versión On-line ISSN 1668-7027
ISON, Mirta Susana y ANTA, Fernando Gabriel. Normative study on Perception of Differences Test (CARAS) in children from Mendoza. Interdisciplinaria [online]. 2006, vol.23, n.2, pp. 203-231. ISSN 1668-7027.
It is a necessary condition for the person to count with proper attention tools during the learning process. Taken to a school context, this means that the student must develop certain skills to focus and keep attention efficiently while doing a task. Attention is defined as a modular-natured multiple mechanisms divided into various sub-mechanisms, coordinated among them and controlled by various areas of the brain (Posner & Petersen, 1990). These sub-mechanisms could be involved in the selection of the attention focus (focused attention), its retaining for a certain time (sustained attention), as well as the movement of the attention focus from one stimulus to a new fixation point (attention switch). The difficult nature and organization of attention mechanisms could pave the way to controlling subject cognition and action mainly when facing new carefully planned situations (Rosselló i Mir, 1998). A switch in any of the submechanisms mentioned above could lead to attention-dysfunction. Precise diagnosis of attention-dysfunctions in children is definitely not an easy task. Within a school context, attention problems are a risk factor leading to academic failure, thus affecting the academic and social performance of the child. Herewith, assessing attention skills in children by means of valid trustworthy tools and adapted to our school population, becomes relevant. Carrying out a precise diagnosis and adapting psychoeducational intervention programs would stop failure and frustration cycles, tending to increase the feeling of self confidence in the school child. CARAS - Test on Perception of Differences made by Thurstone in 1941 and later adapted to the Spanish population by Yela (Thurstone & Yela, 1985) is used to evaluate attention and perceptive skills. It is the task of the subject, being children in this case, to point out significant stimuli among a larger group of stimuli acting as distractors. What makes this technique so useful is its capacity to locate malfunctions in the visual selective attention mechanism. The purpose of this work is to present the Test on Perception of Differences (CARAS) which aim is to explore attention focus and perceptive attitude to discriminate similarities and differences in partially ordered stimuli patterns. The experience was carried out in the Province of Mendoza (Argentina) with children between 7 and 12 years old, attending city schools at risk for poverty. Test on Perception of Differences was administered to a random simple, composed by 2,124 children, 1,090 boys and 1,034 girls with ages between 7 and 12 years old. These school children attended primary schools at risk for poverty, in the suburbs of Mendoza and were between second and seventh grade in Basic General Learning. Direct scores [success - (failures + omissions)] were obtained within each sex and age range, to later determine accumulative frequencies further transformed into percentile ranges. Results show that the school context plays a significant influence (city or urban) on the performance of focused attention only in 8-years-old girls [F Hotelling (1, 473) = 7.56; p < .006], 12-years-old girls [F Hotelling (1, 122) = 10.57; p < .002] and 12-years-old boys [F Hotelling (1, 122) = 10.57; p < .000003] in city schools. These groups of children scored higher in the attention test as compared to girls and boys of the same age in urban (poorest) schools. At evaluating medium scores in focused attention, obtained in boys and girls attending city schools, as age increases, so does the score. Except for 12-years-old boys and girls whose direct medium scores decrease, a similar situation was observed in groups of urban (poorest) schools. One of the hypotheses on attention evolving development explains that attention development is linked to general cognitive development. Only one side of attention development, that is, attention control, is developed more independently than the rest of the cognitive processes (Hagen & Wilson, 1982). On this theoretical basis, it is 12-years-old children of poorest schools who present less developed attention self-control in relation to similarly aged children of city schools. However, this result deserves further research work. The application of CARAS Test within a school context aims to obtain a closer deficit diagnosis in focused attention, as well as in problematic stimuli discrimination. Hence, this test evaluates whether the intentional behaviour a child can present in class, is closely connected to correct stimuli discrimination in visual search tasks, which expect an attention selective mechanism. This technique enriches psychodiagnosis in school oriented tasks.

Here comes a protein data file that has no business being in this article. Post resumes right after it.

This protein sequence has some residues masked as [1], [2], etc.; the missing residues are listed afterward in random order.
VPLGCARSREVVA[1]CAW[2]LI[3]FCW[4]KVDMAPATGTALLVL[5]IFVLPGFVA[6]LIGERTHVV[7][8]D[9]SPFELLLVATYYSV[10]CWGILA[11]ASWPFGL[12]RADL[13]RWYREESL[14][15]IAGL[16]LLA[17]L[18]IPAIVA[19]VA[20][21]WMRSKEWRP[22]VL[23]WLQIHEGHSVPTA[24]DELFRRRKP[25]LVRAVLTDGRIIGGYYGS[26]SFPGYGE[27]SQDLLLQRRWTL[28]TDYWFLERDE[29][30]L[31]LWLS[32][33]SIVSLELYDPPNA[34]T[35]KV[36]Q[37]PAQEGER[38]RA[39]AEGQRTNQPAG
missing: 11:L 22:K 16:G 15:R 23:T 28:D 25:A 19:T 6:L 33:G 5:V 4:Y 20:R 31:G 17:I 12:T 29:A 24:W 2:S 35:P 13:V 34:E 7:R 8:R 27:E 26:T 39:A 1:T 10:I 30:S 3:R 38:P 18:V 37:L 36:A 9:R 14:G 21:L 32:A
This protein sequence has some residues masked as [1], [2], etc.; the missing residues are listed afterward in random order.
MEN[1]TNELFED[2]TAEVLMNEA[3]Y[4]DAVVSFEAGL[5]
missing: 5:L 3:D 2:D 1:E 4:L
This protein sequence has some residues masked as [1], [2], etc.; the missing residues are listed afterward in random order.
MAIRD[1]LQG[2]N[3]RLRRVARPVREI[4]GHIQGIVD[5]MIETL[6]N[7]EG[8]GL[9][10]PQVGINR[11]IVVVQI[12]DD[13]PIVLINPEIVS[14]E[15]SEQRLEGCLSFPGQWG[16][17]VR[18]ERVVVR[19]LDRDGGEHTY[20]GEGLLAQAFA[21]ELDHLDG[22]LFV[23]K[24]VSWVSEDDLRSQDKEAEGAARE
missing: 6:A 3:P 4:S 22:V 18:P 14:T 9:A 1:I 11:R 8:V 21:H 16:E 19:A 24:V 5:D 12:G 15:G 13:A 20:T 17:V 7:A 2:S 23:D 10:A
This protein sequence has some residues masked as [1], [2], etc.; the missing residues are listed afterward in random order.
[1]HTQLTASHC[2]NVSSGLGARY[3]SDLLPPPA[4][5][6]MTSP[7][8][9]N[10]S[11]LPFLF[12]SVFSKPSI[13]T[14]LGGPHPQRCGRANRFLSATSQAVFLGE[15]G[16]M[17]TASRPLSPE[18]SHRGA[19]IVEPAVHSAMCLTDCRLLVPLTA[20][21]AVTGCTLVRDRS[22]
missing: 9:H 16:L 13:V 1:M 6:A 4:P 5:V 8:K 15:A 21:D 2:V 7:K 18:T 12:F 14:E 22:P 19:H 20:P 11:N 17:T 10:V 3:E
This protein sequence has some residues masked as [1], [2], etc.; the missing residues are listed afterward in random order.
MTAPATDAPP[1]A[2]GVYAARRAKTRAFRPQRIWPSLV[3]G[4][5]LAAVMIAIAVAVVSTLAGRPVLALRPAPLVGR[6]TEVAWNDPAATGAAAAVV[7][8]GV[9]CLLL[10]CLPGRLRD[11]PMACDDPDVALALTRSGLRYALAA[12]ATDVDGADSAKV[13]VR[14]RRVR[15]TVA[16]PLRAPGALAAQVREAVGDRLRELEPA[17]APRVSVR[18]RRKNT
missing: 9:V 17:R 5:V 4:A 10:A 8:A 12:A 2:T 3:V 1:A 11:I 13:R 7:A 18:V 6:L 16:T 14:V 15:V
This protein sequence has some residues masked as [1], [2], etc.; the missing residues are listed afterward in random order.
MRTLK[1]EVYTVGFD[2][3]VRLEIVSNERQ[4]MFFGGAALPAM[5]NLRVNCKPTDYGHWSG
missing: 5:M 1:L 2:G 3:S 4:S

Palabras llave : Test on Perception of Differences; Attentional disfunction in children; Attention test in children.